User -U
Shows the UID in passwd file

Try -e expire_date and -c comment.
Open the /etc/passwd file.
User -U
Comment in /etc/shadow

The red rectangle is showing the comment field. Readers must see the man page of usermod command. And practice more switches or options.

Password Aging

Linux system provides another option chage for password age configuration.
To list current password aging values, use the chage -l <username> command. As shown in figure.
chage -l
Password Aging

-m mindays

This options sets the minimum amount of time permitted between password changes.
#chage -m 2 <username>
user can change his password for only 2 days.

-M max days

With the -M option, the value of maxdays is the maximum number of days during which a password is valid.

Parameter Description:
-d      Set the number of days since the password was last changed.
-E      Set the date the password will expire.
-I      Set the number of days of inactivity after the password expires to lock the account.
-m      Set the minimum number of days between password changes.
-W      Set the number of days before the password expires that a warning message appears.


The passwd command give quick and easy way to change just the password for a user. Any user in the system can change their own password, but only the root user has power to change someone else's password.
Change the password

Here wisdom user changed their password just simply by command passwd. Sometimes it give error if your password is very week, so use strong password.
Consider root(superuser) wants to change the password of normal user say wisdom. Type command
[root@localhost]# passwd <username>
Doesn't need to give old password. This is the power of superuser.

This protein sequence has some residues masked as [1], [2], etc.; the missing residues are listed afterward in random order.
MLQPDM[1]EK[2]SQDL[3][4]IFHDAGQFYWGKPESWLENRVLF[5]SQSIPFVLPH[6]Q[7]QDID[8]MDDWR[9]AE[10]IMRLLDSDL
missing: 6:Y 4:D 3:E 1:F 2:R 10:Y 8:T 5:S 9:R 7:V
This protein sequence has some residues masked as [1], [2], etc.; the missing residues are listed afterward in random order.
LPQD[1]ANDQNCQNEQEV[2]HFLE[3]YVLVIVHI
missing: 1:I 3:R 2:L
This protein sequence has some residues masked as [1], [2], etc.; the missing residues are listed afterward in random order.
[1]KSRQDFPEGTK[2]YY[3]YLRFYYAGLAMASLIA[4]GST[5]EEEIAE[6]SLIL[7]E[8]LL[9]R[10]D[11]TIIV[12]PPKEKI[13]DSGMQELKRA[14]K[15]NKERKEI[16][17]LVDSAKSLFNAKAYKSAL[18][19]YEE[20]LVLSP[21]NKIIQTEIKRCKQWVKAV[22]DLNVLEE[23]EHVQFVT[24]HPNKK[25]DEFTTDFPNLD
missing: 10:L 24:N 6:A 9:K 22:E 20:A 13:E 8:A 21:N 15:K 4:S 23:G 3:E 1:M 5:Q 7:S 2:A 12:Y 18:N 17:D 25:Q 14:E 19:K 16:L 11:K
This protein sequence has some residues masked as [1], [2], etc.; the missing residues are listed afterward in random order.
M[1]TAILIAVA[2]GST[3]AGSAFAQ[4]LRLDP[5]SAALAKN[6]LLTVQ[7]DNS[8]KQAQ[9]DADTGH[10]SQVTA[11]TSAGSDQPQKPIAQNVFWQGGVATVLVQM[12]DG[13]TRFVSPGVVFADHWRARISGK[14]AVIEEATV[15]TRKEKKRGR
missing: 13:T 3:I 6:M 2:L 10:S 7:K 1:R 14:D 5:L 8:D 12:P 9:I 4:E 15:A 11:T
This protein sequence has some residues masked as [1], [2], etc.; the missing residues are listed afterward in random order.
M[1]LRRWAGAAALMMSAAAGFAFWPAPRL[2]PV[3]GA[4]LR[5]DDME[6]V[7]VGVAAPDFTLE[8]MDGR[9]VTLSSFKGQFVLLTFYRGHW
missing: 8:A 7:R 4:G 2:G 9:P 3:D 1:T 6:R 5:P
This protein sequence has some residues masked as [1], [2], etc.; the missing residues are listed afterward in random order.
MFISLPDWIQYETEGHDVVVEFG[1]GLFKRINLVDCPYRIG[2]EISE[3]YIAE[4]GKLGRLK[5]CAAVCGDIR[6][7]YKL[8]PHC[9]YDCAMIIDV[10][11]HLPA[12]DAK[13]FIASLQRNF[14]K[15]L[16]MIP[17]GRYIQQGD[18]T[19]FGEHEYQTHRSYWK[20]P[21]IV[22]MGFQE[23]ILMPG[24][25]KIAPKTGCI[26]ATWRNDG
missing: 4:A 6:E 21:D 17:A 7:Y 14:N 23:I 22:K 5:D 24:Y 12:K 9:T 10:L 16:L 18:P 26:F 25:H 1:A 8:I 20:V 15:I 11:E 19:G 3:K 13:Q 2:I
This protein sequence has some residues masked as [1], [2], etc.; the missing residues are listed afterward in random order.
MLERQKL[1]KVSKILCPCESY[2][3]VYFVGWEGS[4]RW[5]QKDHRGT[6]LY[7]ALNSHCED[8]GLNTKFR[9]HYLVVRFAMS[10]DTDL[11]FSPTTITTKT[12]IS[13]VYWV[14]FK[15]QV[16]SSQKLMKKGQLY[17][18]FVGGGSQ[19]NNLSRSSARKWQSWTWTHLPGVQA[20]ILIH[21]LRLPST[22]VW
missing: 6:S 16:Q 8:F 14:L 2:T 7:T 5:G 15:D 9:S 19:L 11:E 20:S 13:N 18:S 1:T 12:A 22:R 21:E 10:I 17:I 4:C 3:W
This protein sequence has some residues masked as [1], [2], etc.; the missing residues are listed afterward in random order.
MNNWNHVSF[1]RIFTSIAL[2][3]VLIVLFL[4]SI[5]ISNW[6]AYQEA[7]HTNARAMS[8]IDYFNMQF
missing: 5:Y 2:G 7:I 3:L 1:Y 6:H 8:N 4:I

password changed by root

passwd -l

This option is used to lock the specified account and it available to root only. As shown in figure below. The root user lock the user mohit.
passwd -l
password locked by root

To verify this open the file /etc/shadow. It would be like this shown in figure below.
passwd -l
password locked by root in passwd file

passwd -u

This is the reverse of -l option, it unlock the password by removing the the ! prefix. How to use, shown in figure below.
passwd -u
password unlocked by root

Consequently effect on /etc/shadow file.
passwd -u
password unlocked by root in passwd file


Now let us discuss some points about /etc/passwd.
  1. Username: It is used when user logs in. It should be between 1 and 32 characters in length.
  2. Password: An x character indicates that encrypted password is stored in /etc/shadow file.
  3. User ID (UID): Each user must be assigned a user ID (UID). UID 0 (zero) is reserved for root.
  4. Group ID (GID): The primary group ID. (stored in /etc/group file)
  5. User ID Info: The comment field. It allow you to add extra information about the users such as user's full name, phone number etc. This field use by finger command.
  6. Home directory: The absolute path to the directory the user will be in when they log in. If this directory does not exists then users directory becomes /
  7. Command/shell: The absolute path of a command or shell (/bin/bash). Typically, this is a shell.


Now let us discuss some points about /etc/shadow.
  1. User name : It is your login name.
  2. Password: It your encrypted password. The password should be minimum 6-8 characters long including special characters/digits.
  3. Last password change (lastchanged): Days since Jan 1, 1970 that password was last changed.
  4. Minimum: The minimum number of days required between password changes i.e. the number of days left before the user is allowed to change his/her password.
  5. Maximum: The maximum number of days the password is valid. (after that user is forced to change his/her password)
  6. Warn : The number of days before password is to expire that user is warned that his/her password must be changed.
  7. Inactive : The number of days after password expires that account is disabled.
  8. Expire : days since Jan 1, 1970 that account is disabled i.e. an absolute date specifying when the login may no longer be used.

Viewing login and process information

To view current and past login information , you can use one of the following commands:

last - Displays historical login information.
who - Displays information about currently logged in users.
w - Displays a user's currently running process.
use man page to know its options

In next page you will see the about Linux group